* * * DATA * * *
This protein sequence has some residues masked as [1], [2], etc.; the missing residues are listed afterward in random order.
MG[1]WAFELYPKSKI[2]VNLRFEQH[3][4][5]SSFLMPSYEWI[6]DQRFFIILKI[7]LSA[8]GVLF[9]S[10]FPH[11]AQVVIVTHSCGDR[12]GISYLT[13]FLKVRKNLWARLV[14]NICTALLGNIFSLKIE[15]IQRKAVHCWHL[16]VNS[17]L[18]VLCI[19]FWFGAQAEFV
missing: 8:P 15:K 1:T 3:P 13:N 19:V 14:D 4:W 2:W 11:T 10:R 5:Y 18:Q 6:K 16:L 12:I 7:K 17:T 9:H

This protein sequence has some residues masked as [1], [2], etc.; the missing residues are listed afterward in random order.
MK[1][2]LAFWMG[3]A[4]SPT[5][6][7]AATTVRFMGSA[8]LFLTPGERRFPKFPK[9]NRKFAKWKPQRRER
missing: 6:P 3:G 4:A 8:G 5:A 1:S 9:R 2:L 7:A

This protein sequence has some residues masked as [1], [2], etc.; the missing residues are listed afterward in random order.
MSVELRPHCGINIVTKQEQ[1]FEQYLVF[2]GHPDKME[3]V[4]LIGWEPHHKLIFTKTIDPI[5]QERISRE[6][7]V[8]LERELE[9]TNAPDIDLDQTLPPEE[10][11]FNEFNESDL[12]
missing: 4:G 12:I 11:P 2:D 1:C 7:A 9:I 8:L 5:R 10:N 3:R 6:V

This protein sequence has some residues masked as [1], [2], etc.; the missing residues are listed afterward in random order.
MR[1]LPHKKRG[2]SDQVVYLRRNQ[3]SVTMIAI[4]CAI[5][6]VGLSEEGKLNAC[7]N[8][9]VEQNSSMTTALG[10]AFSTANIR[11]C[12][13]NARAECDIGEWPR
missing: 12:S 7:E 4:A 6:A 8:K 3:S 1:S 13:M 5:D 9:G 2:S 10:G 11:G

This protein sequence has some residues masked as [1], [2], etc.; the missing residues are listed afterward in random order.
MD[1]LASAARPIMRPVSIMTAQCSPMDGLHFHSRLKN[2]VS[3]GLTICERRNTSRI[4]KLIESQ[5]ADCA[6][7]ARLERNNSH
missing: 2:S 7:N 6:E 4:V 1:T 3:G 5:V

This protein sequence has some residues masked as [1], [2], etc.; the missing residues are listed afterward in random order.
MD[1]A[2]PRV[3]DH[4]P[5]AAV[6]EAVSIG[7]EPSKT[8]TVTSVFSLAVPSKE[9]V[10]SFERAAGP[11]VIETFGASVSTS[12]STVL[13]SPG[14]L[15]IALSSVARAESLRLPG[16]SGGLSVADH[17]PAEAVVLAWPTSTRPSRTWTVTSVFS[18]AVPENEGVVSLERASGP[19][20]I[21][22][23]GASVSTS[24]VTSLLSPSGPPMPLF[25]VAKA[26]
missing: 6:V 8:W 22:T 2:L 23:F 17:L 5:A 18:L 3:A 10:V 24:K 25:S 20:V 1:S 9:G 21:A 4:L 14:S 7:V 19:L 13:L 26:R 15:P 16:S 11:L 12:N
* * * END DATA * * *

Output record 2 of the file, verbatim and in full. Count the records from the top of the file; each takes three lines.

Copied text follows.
This protein sequence has some residues masked as [1], [2], etc.; the missing residues are listed afterward in random order.
MK[1][2]LAFWMG[3]A[4]SPT[5][6][7]AATTVRFMGSA[8]LFLTPGERRFPKFPK[9]NRKFAKWKPQRRER
missing: 6:P 3:G 4:A 8:G 5:A 1:S 9:R 2:L 7:A